“This only would I learn of you, Received ye the Spirit by the works of the law, or by the hearing of faith?”—Galatians 3:2
When you come to die do not look upon death through the glass of the law; for if so it will be terrible to you; but believe this, that to die by faith is to enter into life. I hardly like to use the word death in such a connection, for it is not dying at all, but “departing out of this world unto the Father.” By faith to die is such sweet work as you, poor Despondency, and you, Much-Afraid, will be able to accomplish as safely as Valiant-for-Truth, or Great-heart himself. By faith we swallow up death in victory. They that have served God for fifty years faithfully and without fault, when they come to die have in every case gathered up their feet in the bed and said, “Into thy hands I commit my spirit.” But never has one of them died pleading his own religiousness and claiming a reward as due to his deserts. Trusting in Jesus is the universal spirit of the most praiseworthy believers. Well, if they flung every other hope away except that which was presented to them in Christ, you, dear friend, need not hesitate to do the same; and as they were secure and triumphant, even so shall you be.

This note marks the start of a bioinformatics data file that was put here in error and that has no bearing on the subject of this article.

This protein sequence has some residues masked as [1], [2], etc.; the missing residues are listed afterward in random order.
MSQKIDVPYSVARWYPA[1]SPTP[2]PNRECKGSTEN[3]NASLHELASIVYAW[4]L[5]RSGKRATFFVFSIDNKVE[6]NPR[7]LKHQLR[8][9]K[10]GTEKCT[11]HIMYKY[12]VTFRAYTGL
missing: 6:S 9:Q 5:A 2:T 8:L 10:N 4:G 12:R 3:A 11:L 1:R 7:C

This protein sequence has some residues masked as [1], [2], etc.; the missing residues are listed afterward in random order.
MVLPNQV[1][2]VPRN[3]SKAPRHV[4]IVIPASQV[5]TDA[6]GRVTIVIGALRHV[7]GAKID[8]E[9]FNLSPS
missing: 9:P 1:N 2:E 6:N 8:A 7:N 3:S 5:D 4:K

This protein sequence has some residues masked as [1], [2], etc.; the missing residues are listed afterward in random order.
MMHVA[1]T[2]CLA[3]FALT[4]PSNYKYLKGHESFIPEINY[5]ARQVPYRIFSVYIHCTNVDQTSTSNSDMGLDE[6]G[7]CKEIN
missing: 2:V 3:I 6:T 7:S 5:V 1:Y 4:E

This is the argument, then-you have obtained nothing except by the hearing of faith; therefore, keep to the way of faith even to your last hour, for wisdom teaches you so to do.
—Charles H. Spurgeon (1834-1892)
Delivered Sunday Morning, February 11, 1883 at the Metropolitan Tabernacle, Newington
Metropolitan Tabernacle Pulpit, Vol. 29 Sermon No. 1705, “The Hearing of Faith”